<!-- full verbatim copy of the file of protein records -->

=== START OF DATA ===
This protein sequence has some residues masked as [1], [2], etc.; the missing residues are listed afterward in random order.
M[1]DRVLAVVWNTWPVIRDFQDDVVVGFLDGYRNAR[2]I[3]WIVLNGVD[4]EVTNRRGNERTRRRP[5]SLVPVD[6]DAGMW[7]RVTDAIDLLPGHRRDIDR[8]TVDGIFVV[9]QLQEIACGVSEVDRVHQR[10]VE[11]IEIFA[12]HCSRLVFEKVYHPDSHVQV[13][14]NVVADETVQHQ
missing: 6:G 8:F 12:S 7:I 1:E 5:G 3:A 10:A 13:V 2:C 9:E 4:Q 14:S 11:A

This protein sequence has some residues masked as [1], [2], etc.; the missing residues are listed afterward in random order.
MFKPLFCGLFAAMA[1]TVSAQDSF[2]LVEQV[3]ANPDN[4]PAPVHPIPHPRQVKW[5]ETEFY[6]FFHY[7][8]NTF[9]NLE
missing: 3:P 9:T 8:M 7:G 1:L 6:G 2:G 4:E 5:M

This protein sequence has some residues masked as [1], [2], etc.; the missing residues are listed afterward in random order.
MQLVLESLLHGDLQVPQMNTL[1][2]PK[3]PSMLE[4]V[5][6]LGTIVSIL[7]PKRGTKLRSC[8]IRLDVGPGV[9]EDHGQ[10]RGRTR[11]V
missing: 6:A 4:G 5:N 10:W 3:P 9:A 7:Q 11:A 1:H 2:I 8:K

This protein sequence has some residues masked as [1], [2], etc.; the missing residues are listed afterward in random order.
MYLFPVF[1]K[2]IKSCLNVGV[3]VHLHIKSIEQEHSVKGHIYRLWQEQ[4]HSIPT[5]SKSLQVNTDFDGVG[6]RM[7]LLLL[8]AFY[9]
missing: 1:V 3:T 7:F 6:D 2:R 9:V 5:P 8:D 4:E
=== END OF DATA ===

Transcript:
This protein sequence has some residues masked as [1], [2], etc.; the missing residues are listed afterward in random order.
M[1]DRVLAVVWNTWPVIRDFQDDVVVGFLDGYRNAR[2]I[3]WIVLNGVD[4]EVTNRRGNERTRRRP[5]SLVPVD[6]DAGMW[7]RVTDAIDLLPGHRRDIDR[8]TVDGIFVV[9]QLQEIACGVSEVDRVHQR[10]VE[11]IEIFA[12]HCSRLVFEKVYHPDSHVQV[13][14]NVVADETVQHQ
missing: 6:G 8:F 12:S 7:I 1:E 5:G 3:A 10:A 13:V 2:C 9:E 4:Q 14:S 11:A

This protein sequence has some residues masked as [1], [2], etc.; the missing residues are listed afterward in random order.
MFKPLFCGLFAAMA[1]TVSAQDSF[2]LVEQV[3]ANPDN[4]PAPVHPIPHPRQVKW[5]ETEFY[6]FFHY[7][8]NTF[9]NLE
missing: 3:P 9:T 8:M 7:G 1:L 6:G 2:G 4:E 5:M

This protein sequence has some residues masked as [1], [2], etc.; the missing residues are listed afterward in random order.
MQLVLESLLHGDLQVPQMNTL[1][2]PK[3]PSMLE[4]V[5][6]LGTIVSIL[7]PKRGTKLRSC[8]IRLDVGPGV[9]EDHGQ[10]RGRTR[11]V
missing: 6:A 4:G 5:N 10:W 3:P 9:A 7:Q 11:A 1:H 2:I 8:K

This protein sequence has some residues masked as [1], [2], etc.; the missing residues are listed afterward in random order.
MYLFPVF[1]K[2]IKSCLNVGV[3]VHLHIKSIEQEHSVKGHIYRLWQEQ[4]HSIPT[5]SKSLQVNTDFDGVG[6]RM[7]LLLL[8]AFY[9]
missing: 1:V 3:T 7:F 6:D 2:R 9:V 5:P 8:D 4:E